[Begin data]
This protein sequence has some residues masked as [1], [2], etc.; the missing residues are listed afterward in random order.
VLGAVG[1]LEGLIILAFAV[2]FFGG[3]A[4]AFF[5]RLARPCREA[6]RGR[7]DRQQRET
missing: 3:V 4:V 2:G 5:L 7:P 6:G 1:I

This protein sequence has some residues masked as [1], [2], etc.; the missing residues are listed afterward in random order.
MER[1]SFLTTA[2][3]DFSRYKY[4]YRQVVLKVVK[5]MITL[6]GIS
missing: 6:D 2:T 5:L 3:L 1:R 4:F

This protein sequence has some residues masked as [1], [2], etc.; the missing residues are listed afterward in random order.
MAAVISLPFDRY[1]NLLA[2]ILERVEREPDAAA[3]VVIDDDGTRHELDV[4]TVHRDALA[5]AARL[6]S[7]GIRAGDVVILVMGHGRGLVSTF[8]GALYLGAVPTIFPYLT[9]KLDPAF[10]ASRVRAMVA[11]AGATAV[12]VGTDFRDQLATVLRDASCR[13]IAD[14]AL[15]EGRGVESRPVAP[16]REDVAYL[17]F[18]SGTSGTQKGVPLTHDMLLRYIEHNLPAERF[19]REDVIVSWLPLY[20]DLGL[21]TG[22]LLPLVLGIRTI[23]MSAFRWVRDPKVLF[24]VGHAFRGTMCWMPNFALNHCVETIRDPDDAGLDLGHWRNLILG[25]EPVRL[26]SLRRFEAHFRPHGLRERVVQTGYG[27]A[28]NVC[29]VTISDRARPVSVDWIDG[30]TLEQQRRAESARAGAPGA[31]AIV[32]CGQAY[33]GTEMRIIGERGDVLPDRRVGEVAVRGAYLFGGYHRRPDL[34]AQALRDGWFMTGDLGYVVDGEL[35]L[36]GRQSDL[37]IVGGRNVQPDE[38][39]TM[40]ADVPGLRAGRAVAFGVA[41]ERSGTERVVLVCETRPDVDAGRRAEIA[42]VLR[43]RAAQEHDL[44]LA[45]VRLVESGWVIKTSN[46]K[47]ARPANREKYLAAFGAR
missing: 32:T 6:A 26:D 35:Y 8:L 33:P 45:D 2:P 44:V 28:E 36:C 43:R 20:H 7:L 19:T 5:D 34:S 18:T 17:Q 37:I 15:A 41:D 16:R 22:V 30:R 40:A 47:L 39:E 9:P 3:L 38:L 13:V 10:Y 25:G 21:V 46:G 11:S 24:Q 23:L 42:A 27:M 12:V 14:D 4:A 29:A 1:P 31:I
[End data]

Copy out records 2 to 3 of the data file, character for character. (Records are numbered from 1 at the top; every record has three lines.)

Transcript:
This protein sequence has some residues masked as [1], [2], etc.; the missing residues are listed afterward in random order.
MER[1]SFLTTA[2][3]DFSRYKY[4]YRQVVLKVVK[5]MITL[6]GIS
missing: 6:D 2:T 5:L 3:L 1:R 4:F

This protein sequence has some residues masked as [1], [2], etc.; the missing residues are listed afterward in random order.
MAAVISLPFDRY[1]NLLA[2]ILERVEREPDAAA[3]VVIDDDGTRHELDV[4]TVHRDALA[5]AARL[6]S[7]GIRAGDVVILVMGHGRGLVSTF[8]GALYLGAVPTIFPYLT[9]KLDPAF[10]ASRVRAMVA[11]AGATAV[12]VGTDFRDQLATVLRDASCR[13]IAD[14]AL[15]EGRGVESRPVAP[16]REDVAYL[17]F[18]SGTSGTQKGVPLTHDMLLRYIEHNLPAERF[19]REDVIVSWLPLY[20]DLGL[21]TG[22]LLPLVLGIRTI[23]MSAFRWVRDPKVLF[24]VGHAFRGTMCWMPNFALNHCVETIRDPDDAGLDLGHWRNLILG[25]EPVRL[26]SLRRFEAHFRPHGLRERVVQTGYG[27]A[28]NVC[29]VTISDRARPVSVDWIDG[30]TLEQQRRAESARAGAPGA[31]AIV[32]CGQAY[33]GTEMRIIGERGDVLPDRRVGEVAVRGAYLFGGYHRRPDL[34]AQALRDGWFMTGDLGYVVDGEL[35]L[36]GRQSDL[37]IVGGRNVQPDE[38][39]TM[40]ADVPGLRAGRAVAFGVA[41]ERSGTERVVLVCETRPDVDAGRRAEIA[42]VLR[43]RAAQEHDL[44]LA[45]VRLVESGWVIKTSN[46]K[47]ARPANREKYLAAFGAR
missing: 32:T 6:A 26:D 35:Y 8:L 33:P 45:D 2:P 44:V 28:E 36:C 43:R 20:H 7:L 19:T 5:D 34:S 18:T 17:Q 37:I 15:A 41:D 16:R 22:V 30:R 40:A 47:L 39:E 9:P 3:L 38:L 13:V 10:Y 25:G 21:V 46:G 11:S 24:Q 23:L 42:A 27:M 12:V 14:D 4:A 29:A 1:P 31:I